1960-1970, Again Monkeybort called it. It’s the blue that faded in cheaper film of the era and left a lot of pictures very red, orange or magenta. I have some family photo examples of this too. When posing, think Olan Mills or Generic Department Store Studio stuff. Especially in the 70s (less so in the 60s) the backdrops were often of rather obviously fake outdoor scenes.

    Can you tell I did a lot of photo restoration work this year? lol Anyawy sounds like you have a fun project on your hands 😉

    #5593
    Marley
    Participant

    1. How do you make things look like they’re on display? I’d like a uniform solution that would work with staplers of all sizes (roughly 5cm to 100cm). Is that even practical?

    Um… put them on display? (Seriously, I’m not being smartass. Well, ok, maybe a little.) Put them on a pedestal, with a neutral background. Direct a couple of spotlights at them. If you really want to go crazy and you’ve got cash to burn, put glass over them–a small rectangular (tall rather than wide) glass case, or a glass dome stolen from a clock. If you know someone at a bank, borrow their velvet ropes for a day or two.

    Speaking of velvet ropes, what’s that link again to the stapler pr0n?

    #5594
    schnee
    Participant

    1. How do you make things look like they’re on display? I’d like a uniform solution that would work with staplers of all sizes (roughly 5cm to 100cm). Is that even practical?

    When I did my Eggs-Perimental photoshoot, I built a very simple “lightbox” out of a rectangular cardboard box, a brick, a black t-shirt, a white t-shirt and a plastic milk bottle.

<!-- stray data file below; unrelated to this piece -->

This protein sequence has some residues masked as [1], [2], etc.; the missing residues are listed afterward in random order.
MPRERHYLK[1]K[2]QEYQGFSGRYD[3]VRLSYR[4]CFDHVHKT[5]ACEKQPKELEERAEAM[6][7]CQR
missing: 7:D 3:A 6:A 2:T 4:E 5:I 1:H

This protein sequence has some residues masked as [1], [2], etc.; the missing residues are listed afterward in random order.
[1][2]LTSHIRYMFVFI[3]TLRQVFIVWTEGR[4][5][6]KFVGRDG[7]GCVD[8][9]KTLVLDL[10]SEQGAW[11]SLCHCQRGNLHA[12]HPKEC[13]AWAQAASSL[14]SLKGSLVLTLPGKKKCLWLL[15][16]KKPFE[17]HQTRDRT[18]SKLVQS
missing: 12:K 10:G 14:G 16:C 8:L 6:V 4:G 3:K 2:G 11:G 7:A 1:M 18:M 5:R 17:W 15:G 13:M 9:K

I cut two holes in the box – one on a long end (for the light source) and one on a short end (for the lens). Over the light-source hole, I put a cutout from the milk bottle (for a light diffuser). Opposite the lens-hole, I put down the brick and then put either a black or white t-shirt over the brick and the part of the box that would be in the frame. I got a shoplight to shine through the diffuser.

    Then I put the eggs on the shirt-covered brick, closed the box so the only light was coming through my diffuser and shot away (I actually put my wedding ring on the brick under the shirt to act as an egg holder).

    If I did it again, I’d probably cover the inside of the box with black felt (or other flocking material) to better control the internal reflections).

    #5595
    staplermofo
    Participant

    So I tried it out over the weekend and ended up starting a fire. I guess two halogen lights inches from a fabric-covered stand is a recipe for disaster.

    *turns in his farktography membership card, goes off to sulk*

    #5596
    Marley
    Participant

    So I tried it out over the weekend and ended up starting a fire. I guess two halogen lights inches from a fabric-covered stand is a recipe for disaster.

    This thread is useless without PICTURES!

    #5597
    veruca
    Participant

    So I tried it out over the weekend and ended up starting a fire. I guess two halogen lights inches from a fabric-covered stand is a recipe for disaster.

    This thread is useless without PICTURES!

    Truer words were never spoken… 😉

    #5598
    staplermofo
    Participant

    It’s really late and sloppy because I am incredibly lazy, but they’re all (most of them) here: http://staplerforums.com/pics/

    It turns out taking 50 pictures in a row just trying to document things is really boring and tedious.
    It wasn’t a fun project at all, and the results are horrible. It was a disappointment in every way.